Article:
ALMA Measures Rapidly Depleted Molecular Gas Reservoirs in Massive Quiescent Galaxies at z ∼ 1.5
AffiliationSteward Observatory, University of Arizona
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PublisherIOP Publishing Ltd
CitationWilliams, C. C., Spilker, J. S., Whitaker, K. E., Davé, R., Woodrum, C., Brammer, G., ... & Weiner, B. (2021). ALMA Measures Rapidly Depleted Molecular Gas Reservoirs in Massive Quiescent Galaxies at z∼ 1.5. The Astrophysical Journal, 908(1), 54.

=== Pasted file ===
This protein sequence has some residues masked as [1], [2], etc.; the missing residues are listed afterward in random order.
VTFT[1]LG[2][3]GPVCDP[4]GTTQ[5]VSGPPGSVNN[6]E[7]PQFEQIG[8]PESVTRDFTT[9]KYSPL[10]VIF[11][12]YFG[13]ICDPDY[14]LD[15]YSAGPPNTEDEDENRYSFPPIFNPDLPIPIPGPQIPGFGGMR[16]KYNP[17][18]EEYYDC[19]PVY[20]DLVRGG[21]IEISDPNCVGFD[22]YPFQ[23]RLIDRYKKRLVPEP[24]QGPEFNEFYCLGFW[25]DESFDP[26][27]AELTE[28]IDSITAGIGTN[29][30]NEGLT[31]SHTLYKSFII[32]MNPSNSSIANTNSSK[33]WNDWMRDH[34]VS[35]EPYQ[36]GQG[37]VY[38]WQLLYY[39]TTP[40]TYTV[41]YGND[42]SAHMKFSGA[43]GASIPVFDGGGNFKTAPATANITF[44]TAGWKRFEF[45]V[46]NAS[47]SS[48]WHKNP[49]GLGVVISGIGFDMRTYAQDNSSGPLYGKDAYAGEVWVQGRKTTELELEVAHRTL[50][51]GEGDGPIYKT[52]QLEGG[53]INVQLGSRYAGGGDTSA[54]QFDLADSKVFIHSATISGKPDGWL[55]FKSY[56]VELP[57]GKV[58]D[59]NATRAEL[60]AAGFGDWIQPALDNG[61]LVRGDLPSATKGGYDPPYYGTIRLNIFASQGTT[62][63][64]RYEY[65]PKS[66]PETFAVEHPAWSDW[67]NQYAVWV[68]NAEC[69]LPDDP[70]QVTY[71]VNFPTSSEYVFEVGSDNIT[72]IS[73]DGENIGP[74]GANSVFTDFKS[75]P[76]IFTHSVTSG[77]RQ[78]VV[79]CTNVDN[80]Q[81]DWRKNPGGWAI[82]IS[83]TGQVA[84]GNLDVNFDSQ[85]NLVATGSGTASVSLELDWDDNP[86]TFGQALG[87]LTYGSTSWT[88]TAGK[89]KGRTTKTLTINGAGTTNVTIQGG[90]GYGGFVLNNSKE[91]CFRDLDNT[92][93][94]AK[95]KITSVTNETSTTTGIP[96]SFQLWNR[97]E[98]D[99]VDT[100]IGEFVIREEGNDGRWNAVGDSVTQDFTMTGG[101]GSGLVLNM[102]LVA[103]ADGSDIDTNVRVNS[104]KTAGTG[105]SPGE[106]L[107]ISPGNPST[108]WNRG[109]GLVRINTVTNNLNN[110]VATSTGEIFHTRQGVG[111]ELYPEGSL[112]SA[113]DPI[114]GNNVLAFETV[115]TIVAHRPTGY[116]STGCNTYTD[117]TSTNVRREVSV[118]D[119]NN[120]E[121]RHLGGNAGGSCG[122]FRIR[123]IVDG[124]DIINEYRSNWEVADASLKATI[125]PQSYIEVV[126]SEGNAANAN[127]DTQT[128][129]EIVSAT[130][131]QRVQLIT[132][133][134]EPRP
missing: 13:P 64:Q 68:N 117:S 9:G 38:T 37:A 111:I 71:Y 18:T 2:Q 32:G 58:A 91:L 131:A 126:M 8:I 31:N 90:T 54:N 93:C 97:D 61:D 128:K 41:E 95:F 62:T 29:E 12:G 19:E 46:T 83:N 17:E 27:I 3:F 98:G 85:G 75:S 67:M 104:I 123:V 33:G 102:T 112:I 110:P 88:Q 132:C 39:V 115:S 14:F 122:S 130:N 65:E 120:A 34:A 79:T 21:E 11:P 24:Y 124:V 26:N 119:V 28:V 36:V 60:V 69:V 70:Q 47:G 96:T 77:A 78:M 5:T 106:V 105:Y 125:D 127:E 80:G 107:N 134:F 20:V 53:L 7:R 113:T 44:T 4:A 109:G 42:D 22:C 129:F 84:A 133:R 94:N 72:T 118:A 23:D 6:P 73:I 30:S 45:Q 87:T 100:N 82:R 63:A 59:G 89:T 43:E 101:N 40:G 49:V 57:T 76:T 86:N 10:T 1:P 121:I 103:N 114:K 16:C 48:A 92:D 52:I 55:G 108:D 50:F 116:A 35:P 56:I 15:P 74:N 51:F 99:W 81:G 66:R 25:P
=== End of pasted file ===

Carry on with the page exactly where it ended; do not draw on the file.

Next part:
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AbstractWe present Atacama Large Millimeter/submillimeter Array (ALMA) CO(2-1) spectroscopy of six massive (log10 M∗/M⊙ > 11.3) quiescent galaxies at z ∼ 1.5. These data represent the largest sample using CO emission to trace molecular gas in quiescent galaxies above z > 1, achieving an average 3σ sensitivity of MH2 ∼ 1010 M ⊙. We detect one galaxy at 4σ significance and place upper limits on the molecular gas reservoirs of the other five, finding molecular gas mass fractions (3σ upper limits). This is 1-2 orders of magnitude lower than coeval star-forming galaxies at similar stellar mass, and comparable to galaxies at z = 0 with similarly low specific star formation rate (sSFR). This indicates that their molecular gas reservoirs were rapidly and efficiently used up or destroyed, and that gas fractions are uniformly low (<6%) despite the structural diversity of our sample. The implied rapid depletion time of molecular gas (tdep < 0.6 Gyr) disagrees with extrapolations of empirical scaling relations to low sSFR. We find that our low gas fractions are instead in agreement with predictions from both the recent simba cosmological simulation, and from analytical "bathtub"models for gas accretion onto galaxies in massive dark matter halos (log at z = 0). Such high mass halos reach a critical mass of log by z ∼ 4 that halt the accretion of baryons early in the universe. Our data are consistent with a simple picture where galaxies truncate accretion and then consume the existing gas at or faster than typical main-sequence rates. Alternatively, we cannot rule out that these galaxies reside in lower mass halos, and low gas fractions may instead reflect either stronger feedback, or more efficient gas consumption. © 2021. The American Astronomical Society. All rights reserved..
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